“What are you dreaming about, weirdo? You have a huge grin on your face. It’s creepy.”
The sliding glass door slams shut, and I know my real-life BFF Lo will be standing over me in a matter of seconds. She’s spending spring break at my house, along with my older sister, Grace, who is a senior at UCLA, while my parents celebrate their twenty-fifth wedding anniversary on a cruise down to Mexico. Mom and Dad said they wanted Grace to keep an eye on me and Lo, but knowing my sister, I’m pretty sure it’s the other way around.
“Oh, you know,” I say as I stand up, trying to shake the mental picture of Nick out of my head as I brush grass off my jeans. “Just thinking about hiring a mob boss to dispose of Aditi Singh for me. No big.”
Lo has changed from her school look of jeans and hoodie into a short floral dress that covers her bikini, and she let her long, wavy black hair out of its usual ponytail. She looks me up and down and shakes her head. “You were talking to Nick, weren’t you?”
I shrug. Being my real-life bestie, Lo knows all about Nick. Well, not all about him; I’m selfish when it comes to my friendship with him, and there’s a lot I keep to myself. Even without knowing everything, though, Lo has insisted for years that I must be secretly in love with him. Lately she’s been getting snippy when I bring him up, like she’s jealous or something. Lo isn’t the type who likes to come in second.
She drops her overnight bag on the grass, and she lowers herself to perch on top of it.
“Girl, you know what I’m going to say. It’s high time you did something about this situation. Grace and I were literally just talking about this in the kitchen.” She stretches back onto the grass and screams for my sister, who had been raiding the fridge when I walked outside to answer Nick’s call. “Grace! Get out here! We need to powwow!”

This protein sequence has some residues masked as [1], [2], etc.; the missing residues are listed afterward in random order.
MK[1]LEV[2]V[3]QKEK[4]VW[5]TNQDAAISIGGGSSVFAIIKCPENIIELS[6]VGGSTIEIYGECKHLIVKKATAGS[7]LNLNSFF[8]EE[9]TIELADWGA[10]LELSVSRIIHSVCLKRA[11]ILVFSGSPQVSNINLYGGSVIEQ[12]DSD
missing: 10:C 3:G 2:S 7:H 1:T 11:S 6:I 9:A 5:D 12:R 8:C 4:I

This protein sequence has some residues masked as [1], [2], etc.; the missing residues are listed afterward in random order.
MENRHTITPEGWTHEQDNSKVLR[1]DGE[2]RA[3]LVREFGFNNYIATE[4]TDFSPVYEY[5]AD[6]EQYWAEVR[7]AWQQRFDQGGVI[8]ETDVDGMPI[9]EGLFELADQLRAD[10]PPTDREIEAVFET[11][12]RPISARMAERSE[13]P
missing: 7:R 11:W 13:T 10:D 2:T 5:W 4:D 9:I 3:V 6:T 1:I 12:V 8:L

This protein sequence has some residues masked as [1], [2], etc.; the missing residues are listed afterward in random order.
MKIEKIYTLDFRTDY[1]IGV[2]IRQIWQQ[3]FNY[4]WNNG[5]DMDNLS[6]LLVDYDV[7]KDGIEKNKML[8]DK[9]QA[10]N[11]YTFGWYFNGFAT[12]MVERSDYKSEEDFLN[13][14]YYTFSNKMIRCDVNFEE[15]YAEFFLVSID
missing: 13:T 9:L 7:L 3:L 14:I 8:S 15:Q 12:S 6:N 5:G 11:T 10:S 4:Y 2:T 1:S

I moan. “You really don’t need to get Grace involved.”
But it’s too late. It’s only a few seconds before my sister, Grace—clad in her usual uniform of black jeans, black T-shirt featuring some obscure punk band with a weird name, and wearing thick black eyeliner—is outside, too. She throws herself on one of the chaise longues next to the pool, a turkey sandwich hanging out of her mouth.
“What are we talking about?” she asks through bites of sandwich.
“We need to debrief about Hannah and Nick,” Lo says. “Hannah, what is the deal here? Why haven’t you guys met? You’ve been talking to this guy online for, what … four years? That’s a long time. Are you sure he’s legit?”
I shake my head, as if I could shake away this line of questioning. “He lives in Las Vegas, Lo. It’s not like he just goes to a different school. And of course he’s legit. I met him through Grace. Ask her.”
Grace throws up her hands, sandwich flailing. “Oh no. Don’t bring me into this. I met his brother one time at a show when I was in high school and talked to him for, like, a minute. I’m absolutely not vetting this dude.”
“But you know Alex is real,” I say. “And Nick and Alex look exactly the same, so you know he’s not a troll or anything.” I’ve shown Grace photos of Nick. She agrees that with his messy brown hair, thick-rimmed black glasses, and wide open smile, he’s a dead ringer for his older brother, who caught Grace’s attention at a concert all those years ago. The full-sleeve tattoo on Alex’s right arm is the only visible way to tell the Cooper brothers apart at a quick glance.
Grace shrugs and goes back to mauling her sandwich. “Whatever.”
I gather my hair and twist it into a bun. “I mean, Las Vegas is four hours away, across a state line. You know how Mom and Dad feel about this.”
Lo stands and paces along the edge of the pool. “Here’s the thing, Hannah. You’re almost a legal adult. You have a car. I assume he drives. If you wanted to, you could make this happen. It’s not an impossible distance.”
“We tried once,” I say. “It didn’t work, and…”
“And what?” Grace has finished her sandwich now, and she picks the crumbs off her black jeans like she’s hunting for treasure. “Yeah, that one time was a total disaster. And it was mostly my fault, which I still feel bad about, by the way. But why didn’t you ever try again?”
Lo stops pacing when she reaches Grace, and she stands shoulder to shoulder with my sister. A united front. “That was years ago, girl. Things have changed.”